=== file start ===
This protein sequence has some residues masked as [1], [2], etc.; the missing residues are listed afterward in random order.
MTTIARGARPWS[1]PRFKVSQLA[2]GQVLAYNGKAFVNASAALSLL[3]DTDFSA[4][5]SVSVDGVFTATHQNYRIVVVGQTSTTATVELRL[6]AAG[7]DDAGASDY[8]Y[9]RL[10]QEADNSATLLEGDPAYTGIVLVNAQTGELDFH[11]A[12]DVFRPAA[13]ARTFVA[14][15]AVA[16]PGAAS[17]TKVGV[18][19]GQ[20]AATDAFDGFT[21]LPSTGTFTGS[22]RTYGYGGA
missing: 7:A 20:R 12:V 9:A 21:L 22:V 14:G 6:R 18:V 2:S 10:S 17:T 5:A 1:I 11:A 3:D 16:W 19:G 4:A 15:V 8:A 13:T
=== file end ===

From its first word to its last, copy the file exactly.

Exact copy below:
This protein sequence has some residues masked as [1], [2], etc.; the missing residues are listed afterward in random order.
MTTIARGARPWS[1]PRFKVSQLA[2]GQVLAYNGKAFVNASAALSLL[3]DTDFSA[4][5]SVSVDGVFTATHQNYRIVVVGQTSTTATVELRL[6]AAG[7]DDAGASDY[8]Y[9]RL[10]QEADNSATLLEGDPAYTGIVLVNAQTGELDFH[11]A[12]DVFRPAA[13]ARTFVA[14][15]AVA[16]PGAAS[17]TKVGV[18][19]GQ[20]AATDAFDGFT[21]LPSTGTFTGS[22]RTYGYGGA
missing: 7:A 20:R 12:V 9:A 21:L 22:V 14:G 6:R 18:V 2:S 10:S 17:T 5:A 1:I 11:A 3:D 16:W 19:G 4:A 15:V 8:A 13:T